Patient decision aids are tools intended to facilitate shared decision-making. Currently development of a patient decision aid is resource intensive: it requires a decision-specific review of the scientific literature by experts to ascertain the potential outcomes under different treatments. The goal of this project was to conduct a formative evaluation of a generalizable, scalable decision aid component we call Veterans Like Me (VLme). VLme mines EHR data to present the outcomes of individuals "like you" on different treatments to the user. These outcome are presented through a combination of an icon array and simulated narratives. Twenty-six patients participated in semi-structured interviews intended to elicit feedback on the tool's functional and interface design. The interview focused on the filters users desired with which to make cases similar to them, the kinds of outcomes they wanted presented, and their envisioned use of the tool. The interview also elicited participants information needs and salient factors related to the therapeutic decision. The interview transcripts were analyzed using an iteratively refined coding schema and content analysis. . Participants generally expressed enthusiasm for the tool's design and functionality. Our analysis identified desired filters for users to view patients like themselves, outcome types that should be included in future iterations of the tool (e.g. patient reported outcomes), and information needs that need to be addressed for patients to effectively participate in shared decision making. Implications for the integration of our findings into the design of patient decision aids are discussed. Published by Elsevier Inc.

  16. Patient Decision Aids for Colorectal Cancer Screening: A Systematic Review and Meta-analysis.

    PubMed

    Volk, Robert J; Linder, Suzanne K; Lopez-Olivo, Maria A; Kamath, Geetanjali R; Reuland, Daniel S; Saraykar, Smita S; Leal, Viola B; Pignone, Michael P

    2016-11-01

    Decision aids prepare patients to make decisions about healthcare options consistent with their preferences. Helping patients choose among available options for colorectal cancer screening is important because rates are lower than screening for other cancers. This systematic review describes studies evaluating patient decision aids for colorectal cancer screening in average-risk adults and their impact on knowledge, screening intentions, and uptake. Sources included Ovid MEDLINE, Elsevier EMBASE, EBSCO CINAHL Plus, Ovid PsycINFO through July 21, 2015, pertinent reference lists, and Cochrane review of patient decisions aids. Reviewers independently selected studies that quantitatively evaluated a decision aid compared to one or more conditions or within a pre-post evaluation. Using a standardized form, reviewers independently extracted study characteristics, interventions, comparators, and outcomes. Analysis was conducted in August 2015. Twenty-three articles representing 21 trials including 11,900 subjects were eligible. Patients exposed to a decision aid showed greater knowledge than those exposed to a control condition (mean difference=18.3 of 100; 95% CI=15.5, 21.1), were more likely to be interested in screening (pooled relative risk=1.5; 95% CI=1.2, 2.0), and more likely to be screened (pooled relative risk=1.3; 95% CI=1.1, 1.4). Decision aid patients had greater knowledge than patients receiving general colorectal cancer screening information (pooled mean difference=19.3 of 100; 95% CI=14.7, 23.8); however, there were no significant differences in screening interest or behavior. Decision aids improve knowledge and interest in screening, and lead to increased screening over no information, but their impact on screening is similar to general colorectal cancer screening information. Copyright © 2016 American Journal of Preventive Medicine. Published by Elsevier Inc. All rights reserved.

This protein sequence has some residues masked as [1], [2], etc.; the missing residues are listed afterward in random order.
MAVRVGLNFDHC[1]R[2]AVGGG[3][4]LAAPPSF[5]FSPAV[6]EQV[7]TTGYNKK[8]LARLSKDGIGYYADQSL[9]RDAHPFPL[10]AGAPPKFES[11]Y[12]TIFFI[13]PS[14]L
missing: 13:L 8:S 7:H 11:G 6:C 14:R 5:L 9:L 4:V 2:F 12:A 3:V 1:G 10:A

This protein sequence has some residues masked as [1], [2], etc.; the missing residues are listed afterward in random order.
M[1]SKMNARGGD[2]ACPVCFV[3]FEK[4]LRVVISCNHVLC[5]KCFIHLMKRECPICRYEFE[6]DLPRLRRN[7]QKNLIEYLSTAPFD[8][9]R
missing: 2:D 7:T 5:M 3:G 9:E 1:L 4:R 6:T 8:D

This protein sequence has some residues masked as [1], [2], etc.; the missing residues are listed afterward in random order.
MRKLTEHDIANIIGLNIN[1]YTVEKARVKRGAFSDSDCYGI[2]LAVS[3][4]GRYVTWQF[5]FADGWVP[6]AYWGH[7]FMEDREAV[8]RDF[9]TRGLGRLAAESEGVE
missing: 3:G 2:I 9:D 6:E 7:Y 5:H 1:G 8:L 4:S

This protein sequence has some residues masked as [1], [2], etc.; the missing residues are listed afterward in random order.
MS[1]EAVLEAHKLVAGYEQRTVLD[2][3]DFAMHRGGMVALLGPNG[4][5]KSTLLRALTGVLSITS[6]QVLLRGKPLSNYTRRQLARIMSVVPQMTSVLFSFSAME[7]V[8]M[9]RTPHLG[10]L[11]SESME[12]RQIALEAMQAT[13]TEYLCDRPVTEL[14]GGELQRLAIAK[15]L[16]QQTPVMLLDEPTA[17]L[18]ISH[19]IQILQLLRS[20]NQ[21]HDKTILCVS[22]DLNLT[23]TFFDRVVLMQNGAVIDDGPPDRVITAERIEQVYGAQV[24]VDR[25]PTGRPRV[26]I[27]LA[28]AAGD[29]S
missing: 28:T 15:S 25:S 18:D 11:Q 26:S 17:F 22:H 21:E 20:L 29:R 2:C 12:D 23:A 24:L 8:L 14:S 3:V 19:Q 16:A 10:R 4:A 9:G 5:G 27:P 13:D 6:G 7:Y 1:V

17. Development of a patient decision aid for the treatment of localised prostate cancer: a participatory design approach.

    PubMed

    Al-Itejawi, Hoda H M; van Uden-Kraan, Cornelia F; Vis, André N; Nieuwenhuijzen, Jakko A; Hofstee, Myrna J A; van Moorselaar, Reindert Jeroen A; Verdonck-de Leeuw, Irma M

    2016-04-01